The experience of owning a business has been life changing. I tried something I never imagined doing. I stretched myself thinner than ever before and did not allow myself to get broken. It was more than, as I overheard one of my former employees say, “that old cliche, a waitress who thinks she can be an owner.” See, unlike the person who uttered that statement, I could be an owner. It just didn’t bring me joy and joy, not money, not ego, is the currency of my life.
I’m so excited to witness the success of Mio Posto and to play even a small part in that goal. I’ve worked a couple of nights already and Danny’s food is exactly at the level that I knew it would be – creative, high quality and composed with passion and professionalism. It’s wonderful. I wasn’t certain how it would feel to be “just” an employee, but I’m really happy to fill that role and to realize that my pride comes from providing guests with a memorable dining experience, not from signing paychecks.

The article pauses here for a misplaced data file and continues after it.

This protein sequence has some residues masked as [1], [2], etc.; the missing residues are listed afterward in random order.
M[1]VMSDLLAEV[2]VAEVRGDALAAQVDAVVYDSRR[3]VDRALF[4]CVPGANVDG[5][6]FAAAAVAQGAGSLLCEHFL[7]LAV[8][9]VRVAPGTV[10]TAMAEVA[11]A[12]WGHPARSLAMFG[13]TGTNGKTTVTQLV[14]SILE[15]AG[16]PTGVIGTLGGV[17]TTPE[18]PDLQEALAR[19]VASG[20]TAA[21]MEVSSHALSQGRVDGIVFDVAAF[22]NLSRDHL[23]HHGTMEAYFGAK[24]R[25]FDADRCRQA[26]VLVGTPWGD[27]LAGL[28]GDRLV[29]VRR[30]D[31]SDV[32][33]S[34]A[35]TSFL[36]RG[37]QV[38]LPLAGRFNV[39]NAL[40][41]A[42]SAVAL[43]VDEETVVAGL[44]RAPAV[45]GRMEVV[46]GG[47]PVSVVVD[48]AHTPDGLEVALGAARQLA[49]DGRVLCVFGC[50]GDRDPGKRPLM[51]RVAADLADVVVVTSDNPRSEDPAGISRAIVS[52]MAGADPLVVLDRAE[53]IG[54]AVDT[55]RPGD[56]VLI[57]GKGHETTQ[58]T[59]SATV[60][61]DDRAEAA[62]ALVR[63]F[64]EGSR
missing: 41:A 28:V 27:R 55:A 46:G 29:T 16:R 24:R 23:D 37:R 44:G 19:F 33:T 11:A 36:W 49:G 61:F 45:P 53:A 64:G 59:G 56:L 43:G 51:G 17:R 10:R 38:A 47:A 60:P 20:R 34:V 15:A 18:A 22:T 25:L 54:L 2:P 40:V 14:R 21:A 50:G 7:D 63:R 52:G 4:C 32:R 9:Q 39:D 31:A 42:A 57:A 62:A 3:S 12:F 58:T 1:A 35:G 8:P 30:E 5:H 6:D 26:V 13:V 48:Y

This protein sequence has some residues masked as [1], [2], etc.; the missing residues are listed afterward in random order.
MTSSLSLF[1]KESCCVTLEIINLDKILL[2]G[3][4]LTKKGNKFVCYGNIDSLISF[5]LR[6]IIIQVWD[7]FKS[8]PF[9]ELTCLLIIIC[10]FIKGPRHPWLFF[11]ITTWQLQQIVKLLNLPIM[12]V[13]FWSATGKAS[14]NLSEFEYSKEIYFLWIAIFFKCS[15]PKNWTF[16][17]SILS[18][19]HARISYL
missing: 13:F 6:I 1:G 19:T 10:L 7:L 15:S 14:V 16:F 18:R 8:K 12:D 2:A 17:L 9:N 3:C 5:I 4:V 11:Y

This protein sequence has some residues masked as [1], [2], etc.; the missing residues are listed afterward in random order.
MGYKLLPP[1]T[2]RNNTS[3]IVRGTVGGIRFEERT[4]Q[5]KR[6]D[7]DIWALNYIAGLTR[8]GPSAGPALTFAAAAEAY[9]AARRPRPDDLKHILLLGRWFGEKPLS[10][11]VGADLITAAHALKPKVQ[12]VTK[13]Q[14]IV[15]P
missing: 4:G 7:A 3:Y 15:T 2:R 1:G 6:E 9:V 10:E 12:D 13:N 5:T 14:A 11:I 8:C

I’ve written before about some of what I’ve learned from owning a business, specifically a restaurant. I recently reread that piece and, while every single thing I said at that time remains true, I was struck more by what I didn’t say. It was pretty friggin vague in a lot of ways.
I went into the project with an ultimate goal of creating a warm, comfortable environment for a diverse group of guests, feeding them and taking care of them with sincere professionalism. God, that sounds pretty damn Pollyanna-esque, yes? Note: making money was never primary. I’ve concluded I’m not a good businesswoman, but I am a good hostess and that’s truly more important to me.
I’m sure it’s challenging to work for someone like me. I was not incredibly consistent, other than about the ambiance I wanted to create. I gave a lot of leash because it wasn’t possible for me to be on site enough hours to micromanage all the details. Maybe that was perceived as a lack of interest, but that wasn’t really the case.